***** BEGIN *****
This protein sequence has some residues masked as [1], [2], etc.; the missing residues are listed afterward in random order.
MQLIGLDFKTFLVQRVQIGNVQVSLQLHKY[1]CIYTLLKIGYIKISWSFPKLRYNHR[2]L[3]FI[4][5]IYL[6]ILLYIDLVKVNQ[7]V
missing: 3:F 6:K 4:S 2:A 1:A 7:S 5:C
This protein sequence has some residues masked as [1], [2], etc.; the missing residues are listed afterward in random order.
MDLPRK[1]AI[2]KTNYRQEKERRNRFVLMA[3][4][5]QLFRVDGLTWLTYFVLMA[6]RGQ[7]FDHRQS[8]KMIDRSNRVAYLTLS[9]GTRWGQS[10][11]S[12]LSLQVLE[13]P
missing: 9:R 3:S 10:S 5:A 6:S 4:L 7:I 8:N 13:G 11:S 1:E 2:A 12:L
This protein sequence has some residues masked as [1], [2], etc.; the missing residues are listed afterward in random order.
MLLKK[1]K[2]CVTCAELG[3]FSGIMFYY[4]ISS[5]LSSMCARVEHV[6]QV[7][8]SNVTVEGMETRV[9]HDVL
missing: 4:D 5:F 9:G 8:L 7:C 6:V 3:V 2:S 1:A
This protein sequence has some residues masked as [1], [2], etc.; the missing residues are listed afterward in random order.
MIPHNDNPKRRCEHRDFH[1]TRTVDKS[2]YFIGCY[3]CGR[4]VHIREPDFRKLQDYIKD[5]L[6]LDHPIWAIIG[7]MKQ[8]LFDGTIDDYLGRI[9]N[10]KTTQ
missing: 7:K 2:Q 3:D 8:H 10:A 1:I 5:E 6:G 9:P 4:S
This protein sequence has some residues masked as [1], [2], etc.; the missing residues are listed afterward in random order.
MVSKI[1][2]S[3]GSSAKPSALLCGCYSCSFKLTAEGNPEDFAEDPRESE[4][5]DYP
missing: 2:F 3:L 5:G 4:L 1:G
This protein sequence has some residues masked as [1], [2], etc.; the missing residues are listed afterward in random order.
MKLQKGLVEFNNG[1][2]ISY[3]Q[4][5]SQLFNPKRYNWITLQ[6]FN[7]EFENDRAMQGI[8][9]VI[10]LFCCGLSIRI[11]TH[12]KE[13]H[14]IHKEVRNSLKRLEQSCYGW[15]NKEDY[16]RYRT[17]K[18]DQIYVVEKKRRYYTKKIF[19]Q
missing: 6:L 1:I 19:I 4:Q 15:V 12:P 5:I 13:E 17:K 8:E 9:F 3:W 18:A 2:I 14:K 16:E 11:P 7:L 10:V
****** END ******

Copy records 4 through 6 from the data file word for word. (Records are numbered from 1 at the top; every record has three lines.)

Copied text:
This protein sequence has some residues masked as [1], [2], etc.; the missing residues are listed afterward in random order.
MIPHNDNPKRRCEHRDFH[1]TRTVDKS[2]YFIGCY[3]CGR[4]VHIREPDFRKLQDYIKD[5]L[6]LDHPIWAIIG[7]MKQ[8]LFDGTIDDYLGRI[9]N[10]KTTQ
missing: 7:K 2:Q 3:D 8:H 10:A 1:I 5:E 6:G 9:P 4:S
This protein sequence has some residues masked as [1], [2], etc.; the missing residues are listed afterward in random order.
MVSKI[1][2]S[3]GSSAKPSALLCGCYSCSFKLTAEGNPEDFAEDPRESE[4][5]DYP
missing: 2:F 3:L 5:G 4:L 1:G
This protein sequence has some residues masked as [1], [2], etc.; the missing residues are listed afterward in random order.
MKLQKGLVEFNNG[1][2]ISY[3]Q[4][5]SQLFNPKRYNWITLQ[6]FN[7]EFENDRAMQGI[8][9]VI[10]LFCCGLSIRI[11]TH[12]KE[13]H[14]IHKEVRNSLKRLEQSCYGW[15]NKEDY[16]RYRT[17]K[18]DQIYVVEKKRRYYTKKIF[19]Q
missing: 6:L 1:I 19:I 4:Q 15:V 12:P 5:I 13:E 17:K 8:E 9:F 3:W 18:A 2:I 14:K 16:E 11:P 7:L 10:V